We thank Dana-Farber flow core facility (Suzan Lazo-Kallanian, John Daley, Kristen Cowens, Steven Paul) for help with flow cytometry anlaysis, Harvard Medical School Rodent Pathology Core for tissue processing and Brigham and Women’s Pathology Core and Mei Zhang for help with tissue stainings, Xiaoen Wang for help with mouse MRI, and the Dana-Farber Center for Cancer Genome Discovery for RNA sequencing.P.S.H. is supported by a Clinical Investigator Award from the Damon Runyon Cancer Research Foundation, a Developmental Project Grant from NCI P50 CA090578 and the Starr Consortium for Cancer Research. K.-K.W. is supported by NIH/NCI P01 CA120964, 5R01CA163896-04, 1R01CA195740-01, 5R01CA140594-07, 5R01CA122794-10 and 5R01CA166480-04 grants and support from Gross-Loh Family Fund for Lung Cancer Research and Susan Spooner Family Lung Cancer Research Fund at Dana-Farber Cancer Institute. S.K. is supported by Margaret A. Cunningham Immune Mechanisms in Cancer Research Fellowship Award and The Kanae Foundation for the Promotion of Medical Science Fellowship Award. G.S.H.-S. is supported by the Deutsche Forschungsgemeinschaft (HE 6897/1-1) and the Claudia Adams Barr Program for Innovative Cancer Research. G.J.F. is supported by NIH R01AI08995. D.B.C. is supported by American Cancer Society grant RSG 11-186 and NCI grant CA090578. P.S.H., K.-K.W. J.A.E. and P.A.J. are supported by a Stand Up To Cancer—American Cancer Society Lung Cancer Dream Team Translational Research Grant (Grant Number: SU2C-AACR-DT17-15). Stand Up To Cancer is a programme of the Entertainment Industry Foundation.

Author information

Author notes

    • Shohei Koyama
    • , Esra A. Akbay
    •  & Yvonne Y. Li

    These authors equally contributed to this work.

Affiliations

  1. Department of Medical Oncology and Cancer Vaccine Center, Dana Farber Cancer Institute, Boston, Massachusetts 02215, USA

    • Shohei Koyama
    • , Gordon J. Freeman
    •  & Glenn Dranoff
  2. Depatment of Medicine, Brigham and Women’s Hospital and Harvard Medical School, Boston, Massachusetts 02115, USA

    • Shohei Koyama
    • , Esra A. Akbay
    • , Yvonne Y. Li
    • , Grit S. Herter-Sprie
    • , Hajime Asahina
    • , Bruce E. Johnson
    • , Pasi A. Janne
    • , Gordon J. Freeman
    • , F. Stephen Hodi
    • , Glenn Dranoff
    • , Kwok-Kin Wong
    •  & Peter S. Hammerman
  3. Department of Medical Oncology, Dana Farber Cancer Institute, Boston, Massachusetts 02215, USA

    • Esra A. Akbay
    • , Yvonne Y. Li
    • , Grit S. Herter-Sprie
    • , Kevin A. Buczkowski
    • , Leena Gandhi
    • , Amanda J. Redig
    • , Hajime Asahina
    • , Bruce E. Johnson
    • , Pasi A. Janne
    • , F. Stephen Hodi
    • , Kwok-Kin Wong
    •  & Peter S. Hammerman
  4. Department of Thoracic Surgery, Brigham and Women’s Hospital, Boston, Massachusetts 02115, USA

    • William G. Richards
    •  & Raphael Bueno
  5. Department of Pathology, Brigham and Women’s Hospital, Boston, Massachusetts 02115, USA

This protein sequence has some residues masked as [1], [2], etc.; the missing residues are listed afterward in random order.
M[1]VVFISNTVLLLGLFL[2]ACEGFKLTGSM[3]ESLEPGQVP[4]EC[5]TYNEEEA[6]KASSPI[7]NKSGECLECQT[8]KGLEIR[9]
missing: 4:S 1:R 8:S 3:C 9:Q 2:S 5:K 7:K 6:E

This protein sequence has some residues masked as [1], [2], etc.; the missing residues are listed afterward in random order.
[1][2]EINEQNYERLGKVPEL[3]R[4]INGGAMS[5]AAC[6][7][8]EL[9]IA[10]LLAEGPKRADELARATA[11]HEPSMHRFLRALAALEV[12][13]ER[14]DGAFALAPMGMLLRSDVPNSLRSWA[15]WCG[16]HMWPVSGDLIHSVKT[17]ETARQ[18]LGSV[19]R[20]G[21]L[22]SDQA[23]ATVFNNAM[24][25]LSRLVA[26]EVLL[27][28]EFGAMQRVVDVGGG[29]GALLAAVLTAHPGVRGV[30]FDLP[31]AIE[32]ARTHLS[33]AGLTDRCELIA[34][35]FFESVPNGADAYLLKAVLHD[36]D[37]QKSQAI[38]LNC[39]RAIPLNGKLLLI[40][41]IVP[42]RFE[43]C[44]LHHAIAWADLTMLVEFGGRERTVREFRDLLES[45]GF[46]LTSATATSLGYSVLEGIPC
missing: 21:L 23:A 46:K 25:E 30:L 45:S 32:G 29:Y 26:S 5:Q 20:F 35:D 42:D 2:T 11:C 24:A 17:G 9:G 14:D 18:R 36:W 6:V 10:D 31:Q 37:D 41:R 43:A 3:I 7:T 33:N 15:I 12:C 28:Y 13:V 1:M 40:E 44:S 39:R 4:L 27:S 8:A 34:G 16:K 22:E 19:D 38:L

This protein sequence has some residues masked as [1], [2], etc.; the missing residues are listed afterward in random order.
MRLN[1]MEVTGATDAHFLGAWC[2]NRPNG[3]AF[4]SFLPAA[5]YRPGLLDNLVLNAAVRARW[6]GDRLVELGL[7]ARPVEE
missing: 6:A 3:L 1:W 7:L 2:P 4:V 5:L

• Scott J. Rodig
  6. Belfer Institute for Applied Cancer Science, Dana Farber Cancer Institute, Boston, Massachusetts 02215, USA

    • Robert E. Jones
    • , Meghana M. Kulkarni
    • , Mari Kuraguchi
    • , Sangeetha Palakurthi
    •  & Kwok-Kin Wong
  7. Division of Neurosurgery, Department of Surgery, Duke University Medical Center, Durham, North Carolina 27710, USA

    • Peter E. Fecci
  8. Massachusetts General Hospital Cancer Center, Boston, Massachusetts 02114, USA

    • Jeffrey A. Engelman
  9. Beth Israel Deaconess Medical Center, Boston, Massachusetts 02215, USA

    • Sidharta P. Gangadharan
    •  & Daniel B. Costa
  10. Cancer Program, Broad Institute of Harvard and MIT, Cambridge, Massachusetts 02142, USA

    • Peter S. Hammerman

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Contributions

S.K., E.A.A., G.D., K.-K.W. and P.S.H. designed the research studies; S.K., E.A.A., Y.Y.L. and K.A.B. conducted the experiments and acquired and analysed the data; all the authors contributed by providing samples and writing and reviewing the manuscript.

Competing interests

G.D. received sponsored research support from Bristol-Myers Squibb and Novartis. He is currently an employee of Novartis. F.S.H. is a Bristol-Myers Squibb nonpaid consultant, Novartis, Merck and Genentech consultant and receives clinical trial support to the institution from these companies. G.J.F. receives patent royalties on the PD-1 pathway from Bristol-Myers-Squibb, Roche, Merck, EMD-Serrono, Boehringer-Ingelheim, Amplimmune/AstraZeneca and Novartis and patent royalties on the TIM-3 pathway from Novartis. D.B.C. is a consultant for Pfizer. S.J.R. receives research support from Bristol-Myers Squibb and the Center for Immune Oncology, DFCI. The remaining authors declare no competing financial interests.

Corresponding authors

Correspondence to Glenn Dranoff or Kwok-Kin Wong or Peter S. Hammerman.

Supplementary information

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    Supplementary Information

    Supplementary Figures 1-8, Supplementary Tables 1-2 and Supplementary Methods.